David Hirshberg, author of My Mother’s Son, is writing here as part of Jewish Book Council’s Visiting Scribe series.
Moments after my father would beat me, my mother would enter my room as if on cue, and go through the motions of pretending that we were still a family. “Your father doesn’t mean to hurt you,” she’d say, rubbing the top of my shoulders with her open palm, ignoring the beet-hot stain on my rear or the impression of his belt buckle on my legs. By the age of 5, I knew her speech, and I had to restrain myself from getting ahead of her lines, lest my father would reenter and wash my mouth out with soap. He tailored his punishments to my offenses — soap for what he didn’t like to hear, hitting for a rule violation, the belt for resistance. Yes, I was guilty: of not instantly jumping out of my chair to take out the garbage; of saying ‘in a minute’ to a command only to have the French door to my room kicked in with force as he bellowed out the seconds past sixty; of being, well, a kid.
He was all business when handing out corporal punishment. His face would become flushed and taut, his eyes would fix upon the target, and then his arms and legs would whirl like a windmill, powered by the gears of rage. It was only during these episodes that I received his undivided attention. While he was good with physical punishment, he was outstanding in his capability to crush my spirit with an attack upon my character, my performance or my demeanor. Most of the time this was done at the time of a triumph, in a sports contest, a school event, or an activity such as Scouts.
He had no shame. He’d explode when some hidden fuse would ignite and if it happened to be when a friend was around or another family member was present, it didn’t seem to have an effect on him. I used to dream that mirrors filled every inch of our walls and that when he’d catch a glimpse of himself in one of his rages that he’d stop, abruptly, and approach the mirror with that look of curiosity, doubt and consternation that animals do when they see their own image.
My father loved other people’s children. If we were at a restaurant, he would align his chair in such a way as to be in the direct line of sight of a kid at another table, and he would make faces, hand signals, laugh, and coo, all the while ignoring us completely. By the end of the meal, his chair would be turned completely away from us, as he basked in the compliments and smiles from the other children and their parents. On their way out, they’d invariably stop by our table to tell me how lucky I was to have a father such as this.
One day, the mother of one of my gentile friends asked me a lot of questions, about my situation⎯that’s what she called it⎯designed to tease out if my father’s behavior was typical or aberrant with ‘your people’, the delicate phrase she used that had no meaning to me at that time. Perhaps this was meant to be the start of an intervention dance; if it was, it had no second step.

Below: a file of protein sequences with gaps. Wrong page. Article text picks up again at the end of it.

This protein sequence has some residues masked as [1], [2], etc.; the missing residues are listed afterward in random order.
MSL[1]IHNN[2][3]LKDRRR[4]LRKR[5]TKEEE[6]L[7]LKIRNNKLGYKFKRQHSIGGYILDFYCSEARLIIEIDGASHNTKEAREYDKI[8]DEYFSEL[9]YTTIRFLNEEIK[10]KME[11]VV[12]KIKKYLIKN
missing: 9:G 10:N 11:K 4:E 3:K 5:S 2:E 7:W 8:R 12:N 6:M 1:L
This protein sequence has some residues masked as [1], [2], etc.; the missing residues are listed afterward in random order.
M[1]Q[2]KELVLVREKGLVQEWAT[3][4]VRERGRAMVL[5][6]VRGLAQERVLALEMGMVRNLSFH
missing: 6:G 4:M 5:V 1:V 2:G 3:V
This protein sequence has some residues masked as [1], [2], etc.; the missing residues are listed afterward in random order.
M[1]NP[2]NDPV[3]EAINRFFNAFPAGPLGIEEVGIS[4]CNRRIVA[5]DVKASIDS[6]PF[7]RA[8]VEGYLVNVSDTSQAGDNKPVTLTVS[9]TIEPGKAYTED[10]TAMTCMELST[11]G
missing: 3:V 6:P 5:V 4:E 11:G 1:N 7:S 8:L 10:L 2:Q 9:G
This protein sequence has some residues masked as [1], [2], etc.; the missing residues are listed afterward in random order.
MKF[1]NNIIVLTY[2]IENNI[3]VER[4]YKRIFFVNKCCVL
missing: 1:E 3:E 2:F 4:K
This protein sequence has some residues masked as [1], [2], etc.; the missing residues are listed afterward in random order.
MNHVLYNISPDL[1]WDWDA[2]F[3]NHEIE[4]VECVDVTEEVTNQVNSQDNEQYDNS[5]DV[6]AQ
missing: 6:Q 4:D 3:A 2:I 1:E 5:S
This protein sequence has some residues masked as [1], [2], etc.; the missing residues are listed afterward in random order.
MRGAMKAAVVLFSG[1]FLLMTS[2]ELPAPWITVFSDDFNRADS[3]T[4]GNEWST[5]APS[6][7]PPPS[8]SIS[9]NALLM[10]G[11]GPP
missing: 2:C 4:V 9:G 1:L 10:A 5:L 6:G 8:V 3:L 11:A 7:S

During the summer of my sophomore year at college, my father came up from behind me and kicked me in the calf, yelling about something I couldn’t understand. I turned and clocked him hard on the chin. He tumbled down by the force of the blow, stunned by my reaction, and in that instant of physical superiority, I seized the moment to lean over him and to tell him, in a surprisingly clear and confident voice, that if he ever, ever, did anything like that to me again, I’d make him pay for it forever.
I saw my father only occasionally in his last forty years.
I never knew the why of it all, and wondered if it were the result of some trauma he faced as the first Jew born in the United States to parents who spoke no English or, perhaps equally likely, that the origin was something related to genetics or a random ordeal that was either real or imagined.
Upon reflection, despite the physical and mental abuse, despite never having heard a kind or loving comment from him, never having had a hug, not even a touch from him, I was, in a strange way, more fortunate than most. Oh, I didn’t think so when I was a child and even as a young man, but as an adult who is now ‘of a certain age’, I have a different perspective. Don’t get me wrong, I’m not saying I wish other kids had a father like this. Heaven forbid. No. But if you look at it through a prism that breaks down life into its component parts, then I had the opportunity, starting at a very young age, to understand what not to do, how not to behave, how to steel myself against disappointments, how to stop and think about something and make sure that I’d do the opposite of what he’d have done. It’s an unusual gift I got and I’ve made sure that it’ll never be returned.
David Hirshberg is the author of the multiple-award-winning debut novel My Mother’s Son and has published three short stories: Gift, Tikkun Olam, and Precious Moments. He holds an undergraduate degree from Dartmouth College and a master’s degree from the University of Pennsylvania. He lives with his wife and two setters in Westchester County, New York.